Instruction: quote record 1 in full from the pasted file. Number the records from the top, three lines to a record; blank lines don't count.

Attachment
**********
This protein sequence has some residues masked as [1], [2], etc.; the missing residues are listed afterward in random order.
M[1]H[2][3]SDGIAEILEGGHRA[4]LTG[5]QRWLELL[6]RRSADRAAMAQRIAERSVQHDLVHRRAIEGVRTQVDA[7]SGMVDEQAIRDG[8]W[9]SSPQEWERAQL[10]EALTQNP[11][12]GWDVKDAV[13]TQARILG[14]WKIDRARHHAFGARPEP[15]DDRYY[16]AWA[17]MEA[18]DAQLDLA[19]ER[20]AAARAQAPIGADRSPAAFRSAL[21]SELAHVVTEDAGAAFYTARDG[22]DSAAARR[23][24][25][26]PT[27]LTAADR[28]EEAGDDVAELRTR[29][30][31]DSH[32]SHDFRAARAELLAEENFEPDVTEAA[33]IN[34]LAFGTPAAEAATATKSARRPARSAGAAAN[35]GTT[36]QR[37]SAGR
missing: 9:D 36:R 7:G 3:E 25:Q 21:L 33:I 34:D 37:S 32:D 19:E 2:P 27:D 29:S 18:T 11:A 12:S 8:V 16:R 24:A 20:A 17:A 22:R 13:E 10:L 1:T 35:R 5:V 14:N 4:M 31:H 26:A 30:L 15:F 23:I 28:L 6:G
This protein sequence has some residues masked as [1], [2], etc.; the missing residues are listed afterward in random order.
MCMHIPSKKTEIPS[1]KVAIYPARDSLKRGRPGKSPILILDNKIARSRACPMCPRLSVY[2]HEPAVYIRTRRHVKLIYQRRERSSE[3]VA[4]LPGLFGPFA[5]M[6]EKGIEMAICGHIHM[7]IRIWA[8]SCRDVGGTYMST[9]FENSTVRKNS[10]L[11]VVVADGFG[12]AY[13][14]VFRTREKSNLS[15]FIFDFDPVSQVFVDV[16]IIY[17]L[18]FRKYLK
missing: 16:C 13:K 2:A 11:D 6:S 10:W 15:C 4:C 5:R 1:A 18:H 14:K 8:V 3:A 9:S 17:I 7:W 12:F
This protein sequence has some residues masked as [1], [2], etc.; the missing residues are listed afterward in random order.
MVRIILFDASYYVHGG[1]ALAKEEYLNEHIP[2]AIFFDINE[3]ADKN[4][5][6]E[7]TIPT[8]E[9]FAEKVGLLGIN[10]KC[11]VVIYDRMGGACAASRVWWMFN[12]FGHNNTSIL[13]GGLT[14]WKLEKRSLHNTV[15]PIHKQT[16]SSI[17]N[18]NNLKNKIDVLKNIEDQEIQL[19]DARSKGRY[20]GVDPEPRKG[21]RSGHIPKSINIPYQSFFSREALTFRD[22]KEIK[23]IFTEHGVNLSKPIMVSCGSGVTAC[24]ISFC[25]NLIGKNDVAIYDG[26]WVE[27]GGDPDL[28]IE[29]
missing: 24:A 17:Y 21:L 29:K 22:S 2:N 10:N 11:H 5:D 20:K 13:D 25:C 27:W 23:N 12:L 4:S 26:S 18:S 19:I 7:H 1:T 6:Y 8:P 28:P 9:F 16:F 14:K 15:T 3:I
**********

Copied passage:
This protein sequence has some residues masked as [1], [2], etc.; the missing residues are listed afterward in random order.
M[1]H[2][3]SDGIAEILEGGHRA[4]LTG[5]QRWLELL[6]RRSADRAAMAQRIAERSVQHDLVHRRAIEGVRTQVDA[7]SGMVDEQAIRDG[8]W[9]SSPQEWERAQL[10]EALTQNP[11][12]GWDVKDAV[13]TQARILG[14]WKIDRARHHAFGARPEP[15]DDRYY[16]AWA[17]MEA[18]DAQLDLA[19]ER[20]AAARAQAPIGADRSPAAFRSAL[21]SELAHVVTEDAGAAFYTARDG[22]DSAAARR[23][24][25][26]PT[27]LTAADR[28]EEAGDDVAELRTR[29][30][31]DSH[32]SHDFRAARAELLAEENFEPDVTEAA[33]IN[34]LAFGTPAAEAATATKSARRPARSAGAAAN[35]GTT[36]QR[37]SAGR
missing: 9:D 36:R 7:G 3:E 25:Q 21:L 33:I 34:D 37:S 32:D 19:E 2:P 27:D 29:S 18:T 11:A 12:S 8:V 16:R 24:A 20:A 17:A 22:R 13:E 10:L 1:T 35:R 5:V 14:N 4:M 31:H 26:A 30:L 15:F 23:I 28:L 6:G